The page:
Today we’d like to introduce you to Anne Brashier.
Anne, please share your story with us. How did you get to where you are today?
I was performing my version of The Little Mermaid for my parents in the Texas summer heat. Tap dancing in the grocery store. I was begging my grandma to give me her old typewriter. Making stories has been my passion for as long as I can remember. As a kid, I didn’t know what a director was, so I told everyone I dreamed of being an actor. When I discovered improv in High School, I realized that I was in love with so much more than performing. I loved collaborating with others to craft the entire story: the character arcs, the soundtrack, the editing, everything. I learned that the story-making part that I loved was called directing. But I didn’t know any women who were directors. I knew where I wanted to be, but I had no road map for how to get there. I went to UC Irvine for acting, then tried to learn about every part of the creative process.
I performed, I choreographed, I stage managed, I wrote, I directed, I was a production assistant. I worked on music videos, TV shows, sketch and variety shows, operas, indie films, and an immersive dance festival. I learned how to be a good teammate and how to tell a compelling story . . . as well as how to fix a generator in a New Zealand Windstorm. I didn’t know anything about VFX, so I got an entry-level job at a VFX company. I had a basic understanding of marketing, so I got an entry-level job at a commercial production company. But I always kept my end goal of directing film and television in sight. Finally, when I was producing comedy entertainment news, I sat behind the camera and thought, “It’s Time.” I am currently getting my MFA in Film Production at USC, interning for Feigco Entertainment, and developing several features and pilots, which all focus on telling stories of diverse voices.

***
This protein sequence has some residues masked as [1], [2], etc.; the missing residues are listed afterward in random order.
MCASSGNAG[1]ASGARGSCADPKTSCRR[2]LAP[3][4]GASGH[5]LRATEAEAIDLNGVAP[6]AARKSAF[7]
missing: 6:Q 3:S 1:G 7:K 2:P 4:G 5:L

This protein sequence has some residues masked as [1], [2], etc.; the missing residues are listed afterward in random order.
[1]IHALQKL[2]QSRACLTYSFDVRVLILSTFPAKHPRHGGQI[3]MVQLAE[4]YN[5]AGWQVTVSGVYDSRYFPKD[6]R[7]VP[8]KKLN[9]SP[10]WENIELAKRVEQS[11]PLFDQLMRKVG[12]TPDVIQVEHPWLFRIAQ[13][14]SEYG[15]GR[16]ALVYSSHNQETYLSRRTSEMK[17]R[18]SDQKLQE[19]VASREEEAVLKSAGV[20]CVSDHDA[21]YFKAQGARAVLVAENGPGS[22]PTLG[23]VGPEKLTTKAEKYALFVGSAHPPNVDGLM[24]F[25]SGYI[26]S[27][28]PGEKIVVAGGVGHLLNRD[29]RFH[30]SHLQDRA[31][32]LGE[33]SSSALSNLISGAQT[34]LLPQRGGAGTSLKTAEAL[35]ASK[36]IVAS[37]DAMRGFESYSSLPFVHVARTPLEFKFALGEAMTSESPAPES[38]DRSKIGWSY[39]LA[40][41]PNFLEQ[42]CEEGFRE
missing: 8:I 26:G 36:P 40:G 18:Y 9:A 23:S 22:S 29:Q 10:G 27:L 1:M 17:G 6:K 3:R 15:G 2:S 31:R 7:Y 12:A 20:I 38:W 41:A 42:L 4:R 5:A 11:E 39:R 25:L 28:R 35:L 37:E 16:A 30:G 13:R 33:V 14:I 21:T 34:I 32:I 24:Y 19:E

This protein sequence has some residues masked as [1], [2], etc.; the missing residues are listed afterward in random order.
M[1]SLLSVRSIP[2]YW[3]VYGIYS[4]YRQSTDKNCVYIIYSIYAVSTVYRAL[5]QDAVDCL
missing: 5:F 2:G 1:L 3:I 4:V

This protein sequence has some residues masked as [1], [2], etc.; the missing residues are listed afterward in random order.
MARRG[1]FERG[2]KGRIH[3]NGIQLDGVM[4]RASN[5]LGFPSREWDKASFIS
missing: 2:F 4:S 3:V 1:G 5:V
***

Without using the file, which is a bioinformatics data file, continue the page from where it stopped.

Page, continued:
Has it been a smooth road?
Wow. If we never struggle, we never get a chance to get stronger. I know that my creative voice is shaped by my mom’s sudden death when I was eight. I went from being an extroverted drama queen to a brooding, shy teenager until I started retaking dance classes. Finding my body allowed me to rediscover my sense of self. Sure, there have been countless rejections – as a performer, rejection feels like the norm – but the biggest hurdles for me have been personal. While I was studying improv comedy at Improv Olympic and The Groundlings, my Dad died suddenly when I was 22 (notice a theme?). I was devastated. I would perform with my sketch team and cry in my car on the way home. I had lost my sense of fun. Shortly after his death, I was hit by a car on my bicycle, and then brutally attacked on the street a few weeks after that (I promise, it gets better). I had to take a break from dancing and acting, but it gave me a chance to study filmmaking and to start writing in earnest. It also helped me drink way too much, and then it helped me find a therapist and a yoga practice. It was that dark period that gave me space to write my first full-length play, The Most Fun Funeral, a fake reality game show hosted by an eerily chipper Death. It was the success of that first play, including the challenges of producing it, that gave me the courage to start seeking writing and directing gigs formally.